- Britain’s exit from the European Union has led to a breakdown in the UK’s trade with its European neighbors.
- The Brexit deal led to the largest recorded drop in UK exports to Europe.
- Many UK companies may soon become unsustainable due to new trade friction.
- See more stories on the Insider business page.
The UK government promised that Brexit would free Britain from European trade regulations and herald a bright new era for Britain on the world stage.
However, after spending years campaigning for the UK’s exit from the European Union, Prime Minister Boris Johnson and his colleagues have been strangely quiet about Britain’s fortunes since it left.
The reason for their silence is becoming increasingly clear. Since Britain left European trade and customs rules at the start of this year, there has been a significant decline in UK trade.
According to the UK Office for National Statistics, Trade between the European Union and the United Kingdom was hit hard in JanuaryExports decreased by 40.7% compared to December and imports from the European Union decreased by 28% in the same period.
This is the The biggest overall decline in exports since records beganHowever, the downturn in some sectors was worse.
Analysis by The Food and Drink Association published last week It showed that exports in January fell to 7 million pounds – or about $ 9.6 million – from 45 million pounds on an annual basis, while whiskey exports fell to 40 million pounds from 105 million pounds.
This is a colossal degradation. For some sectors, including parts of the UK’s world-renowned marine fishing industry, the decline could be permanent due to the European Union. It effectively isolates Britain from its market altogether.
Britain’s exit from the European Union is hitting hard at British companies
Far from liberalizing trade, Brexit has significantly increased the bureaucracy of many UK companies due to the additional checks now required.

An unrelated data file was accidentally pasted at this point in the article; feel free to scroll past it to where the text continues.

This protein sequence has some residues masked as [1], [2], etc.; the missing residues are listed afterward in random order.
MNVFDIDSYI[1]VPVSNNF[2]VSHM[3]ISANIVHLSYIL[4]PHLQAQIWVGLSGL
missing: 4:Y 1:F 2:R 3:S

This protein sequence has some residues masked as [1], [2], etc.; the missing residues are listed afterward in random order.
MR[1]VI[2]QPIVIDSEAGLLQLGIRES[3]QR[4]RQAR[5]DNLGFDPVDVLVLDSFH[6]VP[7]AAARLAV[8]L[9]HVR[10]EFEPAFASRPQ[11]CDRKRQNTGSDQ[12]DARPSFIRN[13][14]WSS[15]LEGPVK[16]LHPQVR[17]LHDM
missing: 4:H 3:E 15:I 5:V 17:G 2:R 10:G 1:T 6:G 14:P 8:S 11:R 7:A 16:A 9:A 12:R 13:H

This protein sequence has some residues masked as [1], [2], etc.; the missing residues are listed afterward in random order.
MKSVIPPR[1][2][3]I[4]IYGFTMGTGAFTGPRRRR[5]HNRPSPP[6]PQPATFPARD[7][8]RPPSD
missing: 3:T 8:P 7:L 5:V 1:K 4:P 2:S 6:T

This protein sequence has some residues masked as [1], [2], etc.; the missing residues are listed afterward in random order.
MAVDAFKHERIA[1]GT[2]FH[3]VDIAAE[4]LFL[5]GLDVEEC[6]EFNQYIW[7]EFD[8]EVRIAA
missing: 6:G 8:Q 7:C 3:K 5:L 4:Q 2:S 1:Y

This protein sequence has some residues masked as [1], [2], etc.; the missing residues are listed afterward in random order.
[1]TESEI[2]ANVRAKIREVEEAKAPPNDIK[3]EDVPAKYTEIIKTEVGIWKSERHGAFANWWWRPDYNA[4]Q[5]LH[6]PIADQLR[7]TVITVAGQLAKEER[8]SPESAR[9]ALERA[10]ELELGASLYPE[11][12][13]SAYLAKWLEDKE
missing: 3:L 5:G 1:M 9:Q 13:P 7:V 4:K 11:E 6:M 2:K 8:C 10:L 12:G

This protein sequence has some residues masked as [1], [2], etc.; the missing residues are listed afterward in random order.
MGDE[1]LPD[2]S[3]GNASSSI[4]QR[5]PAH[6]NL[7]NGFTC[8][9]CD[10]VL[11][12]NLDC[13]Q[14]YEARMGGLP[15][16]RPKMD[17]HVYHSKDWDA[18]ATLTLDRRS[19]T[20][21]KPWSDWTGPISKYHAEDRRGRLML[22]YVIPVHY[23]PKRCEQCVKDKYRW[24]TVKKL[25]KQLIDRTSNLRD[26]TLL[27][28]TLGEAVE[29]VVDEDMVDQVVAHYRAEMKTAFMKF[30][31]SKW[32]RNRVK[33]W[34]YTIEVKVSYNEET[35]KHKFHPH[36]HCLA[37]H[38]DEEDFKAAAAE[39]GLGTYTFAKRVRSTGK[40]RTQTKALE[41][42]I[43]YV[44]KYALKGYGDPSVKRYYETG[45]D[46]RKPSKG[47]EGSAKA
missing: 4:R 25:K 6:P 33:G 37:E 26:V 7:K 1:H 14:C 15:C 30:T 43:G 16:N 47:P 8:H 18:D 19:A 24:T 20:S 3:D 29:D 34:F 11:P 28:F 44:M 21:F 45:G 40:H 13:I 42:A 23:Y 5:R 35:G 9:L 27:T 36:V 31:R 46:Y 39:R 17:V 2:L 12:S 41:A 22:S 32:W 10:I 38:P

For some small businesses, the piles of paperwork, bureaucracy and healthy export certificates now required to trade with Britain’s closest trading partners make it extremely difficult to export anything at all.
“What I’m hearing a lot is that a lot of small businesses are shutting down completely,” Dominic Judy, head of international trade at the Food and Beverage Association, told Insider.
Judy and a Briton said Brexit is not the only reason for the drop in trade with the European Union in January: Part of the downturn was a result of stockpiling ahead of Brexit and the COVID-19 pandemic, which has shut down businesses across the continent. Government official To Reuters That trade rebounded partially in February, although official numbers have not yet been published.
However, many prominent business figures believe that the impact of Brexit will be permanent, with Adam Marshall, the former Director General of the British Chambers of Commerce, He told Bloomberg He said last week that the effect appeared to be dangerous and “structural”.
Lots of small businesses have shut down altogether.
For an island nation that relies heavily on imports, a small delay in trade can have a big impact.
“If you have an issue with one item in that entire truck, it is delaying everything else,” Judy told Insider.
These are the things that really worry me, Judy said. “ Larger firms are adapting – the volume has to start to go up.
“But small businesses, especially, will be hit hard. That’s what really worries me about all of this.”
Sales of many low-value items became, in many cases, unworkable. Simon Spurrell, co-founder of the Cheshire Cheese Company, has stopped exporting his cheese packages, each of which were around £ 30, to the European Union because each package must be accompanied by a health certificate of £ 180. He told the Guardian.
He said one of the ministers advised him to simply focus on exporting to other markets instead.
All this is far from the bright new commercial future promised by Johnson and the UK government.
And while the coronavirus pandemic has dominated political debate in Britain in recent months, the long-term impact of the UK cutting ties with its closest trading partners could soon become a huge political issue again.